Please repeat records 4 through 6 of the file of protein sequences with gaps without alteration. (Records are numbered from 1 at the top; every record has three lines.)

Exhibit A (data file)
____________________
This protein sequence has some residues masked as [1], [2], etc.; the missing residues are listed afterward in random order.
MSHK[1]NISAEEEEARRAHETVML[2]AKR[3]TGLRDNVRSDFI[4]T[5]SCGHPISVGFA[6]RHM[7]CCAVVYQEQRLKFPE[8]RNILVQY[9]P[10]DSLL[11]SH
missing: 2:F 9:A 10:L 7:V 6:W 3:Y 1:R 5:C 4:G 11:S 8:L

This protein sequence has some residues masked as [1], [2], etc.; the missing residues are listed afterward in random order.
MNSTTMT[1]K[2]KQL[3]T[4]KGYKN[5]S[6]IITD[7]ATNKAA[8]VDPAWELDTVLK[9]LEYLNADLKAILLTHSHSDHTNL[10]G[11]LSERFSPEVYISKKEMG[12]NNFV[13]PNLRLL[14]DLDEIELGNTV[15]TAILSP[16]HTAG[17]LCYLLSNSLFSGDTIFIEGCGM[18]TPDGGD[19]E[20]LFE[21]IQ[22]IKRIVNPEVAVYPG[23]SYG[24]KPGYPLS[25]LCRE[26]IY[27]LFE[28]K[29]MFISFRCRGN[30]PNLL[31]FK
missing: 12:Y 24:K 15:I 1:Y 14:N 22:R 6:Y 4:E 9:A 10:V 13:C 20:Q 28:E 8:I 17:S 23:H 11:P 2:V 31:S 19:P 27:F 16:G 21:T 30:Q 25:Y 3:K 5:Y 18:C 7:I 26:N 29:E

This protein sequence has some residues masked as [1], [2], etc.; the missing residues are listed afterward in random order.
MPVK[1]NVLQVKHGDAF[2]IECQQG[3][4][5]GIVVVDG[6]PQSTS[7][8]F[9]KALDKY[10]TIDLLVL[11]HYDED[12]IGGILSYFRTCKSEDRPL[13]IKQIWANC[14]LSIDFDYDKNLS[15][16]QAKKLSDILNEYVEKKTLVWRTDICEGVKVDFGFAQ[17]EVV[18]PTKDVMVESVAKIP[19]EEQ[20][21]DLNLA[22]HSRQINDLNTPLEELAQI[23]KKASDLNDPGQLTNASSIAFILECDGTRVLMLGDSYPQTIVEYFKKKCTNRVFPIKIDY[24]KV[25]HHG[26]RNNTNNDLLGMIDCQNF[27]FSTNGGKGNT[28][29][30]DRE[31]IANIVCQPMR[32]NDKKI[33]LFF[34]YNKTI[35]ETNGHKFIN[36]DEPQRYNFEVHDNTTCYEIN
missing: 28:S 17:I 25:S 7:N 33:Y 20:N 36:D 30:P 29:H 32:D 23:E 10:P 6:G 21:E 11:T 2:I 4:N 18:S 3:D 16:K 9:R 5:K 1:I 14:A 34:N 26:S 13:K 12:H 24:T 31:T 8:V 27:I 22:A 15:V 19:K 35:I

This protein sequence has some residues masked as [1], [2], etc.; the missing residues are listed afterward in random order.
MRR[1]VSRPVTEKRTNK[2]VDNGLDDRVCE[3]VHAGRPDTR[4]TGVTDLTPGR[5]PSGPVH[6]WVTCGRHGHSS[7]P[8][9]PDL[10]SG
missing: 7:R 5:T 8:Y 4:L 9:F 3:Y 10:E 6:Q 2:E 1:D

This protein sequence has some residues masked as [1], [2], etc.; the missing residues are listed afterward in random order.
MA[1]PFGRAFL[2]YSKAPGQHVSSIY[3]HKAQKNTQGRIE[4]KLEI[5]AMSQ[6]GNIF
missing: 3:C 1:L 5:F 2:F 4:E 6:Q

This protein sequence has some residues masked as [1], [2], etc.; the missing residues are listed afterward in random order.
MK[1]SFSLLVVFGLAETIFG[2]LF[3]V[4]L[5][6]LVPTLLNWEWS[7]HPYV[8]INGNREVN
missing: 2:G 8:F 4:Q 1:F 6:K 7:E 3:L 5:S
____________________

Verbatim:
This protein sequence has some residues masked as [1], [2], etc.; the missing residues are listed afterward in random order.
MRR[1]VSRPVTEKRTNK[2]VDNGLDDRVCE[3]VHAGRPDTR[4]TGVTDLTPGR[5]PSGPVH[6]WVTCGRHGHSS[7]P[8][9]PDL[10]SG
missing: 7:R 5:T 8:Y 4:L 9:F 3:Y 10:E 6:Q 2:E 1:D

This protein sequence has some residues masked as [1], [2], etc.; the missing residues are listed afterward in random order.
MA[1]PFGRAFL[2]YSKAPGQHVSSIY[3]HKAQKNTQGRIE[4]KLEI[5]AMSQ[6]GNIF
missing: 3:C 1:L 5:F 2:F 4:E 6:Q

This protein sequence has some residues masked as [1], [2], etc.; the missing residues are listed afterward in random order.
MK[1]SFSLLVVFGLAETIFG[2]LF[3]V[4]L[5][6]LVPTLLNWEWS[7]HPYV[8]INGNREVN
missing: 2:G 8:F 4:Q 1:F 6:K 7:E 3:L 5:S